O&M Manuals for Main Contractors
M&E Technical Authoring

Common pitfalls in preparing O&M Manuals

Advice to Project managers - 3 Steps to good quality O&M manuals

1. Start preparing them at the beginning of the project
If you leave it to the last minute just as the Handover looms, then it will always be second best. The detailed requirements have to form part of the contract with sub-contractors so they can prepare the information in good time. It is also inevitable part of the cycle of a project that the last stage is the most intense, and if the manuals are not well advanced by then, you will not have the resources to catch up.

2. Make sure that everybody understands what is required for inclusion in the manuals, is agreed with the client team
A classic issue is the question of an asset register.  Some clients require a detailed Asset Register with every item being tagged and a database listing it position, expected life, service requirements etc. Others are quite happy with limiting the requirement to a schedule of equipment. Both can be accommodated but it is a lot easier to manage as the equipment is being installed than trying to play catch-up at the end.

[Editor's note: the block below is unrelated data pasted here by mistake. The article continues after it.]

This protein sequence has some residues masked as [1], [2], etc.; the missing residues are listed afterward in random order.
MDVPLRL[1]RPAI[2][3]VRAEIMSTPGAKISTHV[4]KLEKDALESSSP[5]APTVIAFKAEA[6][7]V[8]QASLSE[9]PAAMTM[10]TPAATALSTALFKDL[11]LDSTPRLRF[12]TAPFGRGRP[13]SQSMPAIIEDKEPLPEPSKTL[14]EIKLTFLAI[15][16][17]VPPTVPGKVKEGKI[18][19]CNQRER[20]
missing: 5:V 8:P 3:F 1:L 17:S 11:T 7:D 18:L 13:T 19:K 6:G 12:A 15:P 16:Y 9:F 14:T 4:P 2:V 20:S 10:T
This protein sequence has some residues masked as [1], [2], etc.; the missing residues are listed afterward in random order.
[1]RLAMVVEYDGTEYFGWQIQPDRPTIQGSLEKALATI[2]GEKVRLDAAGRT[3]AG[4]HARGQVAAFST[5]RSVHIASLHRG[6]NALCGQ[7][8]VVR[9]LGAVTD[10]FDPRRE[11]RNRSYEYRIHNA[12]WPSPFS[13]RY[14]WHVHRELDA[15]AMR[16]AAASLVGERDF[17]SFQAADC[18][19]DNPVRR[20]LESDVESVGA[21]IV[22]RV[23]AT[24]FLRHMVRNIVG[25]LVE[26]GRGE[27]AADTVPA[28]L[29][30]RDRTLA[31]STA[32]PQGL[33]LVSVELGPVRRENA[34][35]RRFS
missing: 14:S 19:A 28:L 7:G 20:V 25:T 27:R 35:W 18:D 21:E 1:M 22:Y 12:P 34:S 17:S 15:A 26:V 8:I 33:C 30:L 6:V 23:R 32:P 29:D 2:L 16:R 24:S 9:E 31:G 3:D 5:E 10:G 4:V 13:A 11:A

3. Actually review the manual
Building up a manual is a collaborative enterprise between the main contractors, the suppliers, the client team, the architects and everybody else.  It is not surprising that the quality of contribution can be variable and a classic issue of too much wood obscuring the trees. Judicial editing by somebody who intimately understands the work that has been undertaken, will make all the difference.


In most Design and Build projects the detailed design lasts right up until the work starts.  It is a requirement of the manuals that they describe the work that was actually done and not just the intention specified in the design intent documentation. It is not good enough to copy the design specification as the 'description of work' and even changing from the future tense (as used in the specification), to the past tense, is not satisfactory.

Final revision drawings from the architect are also not the same as As Built drawings from the subcontractors.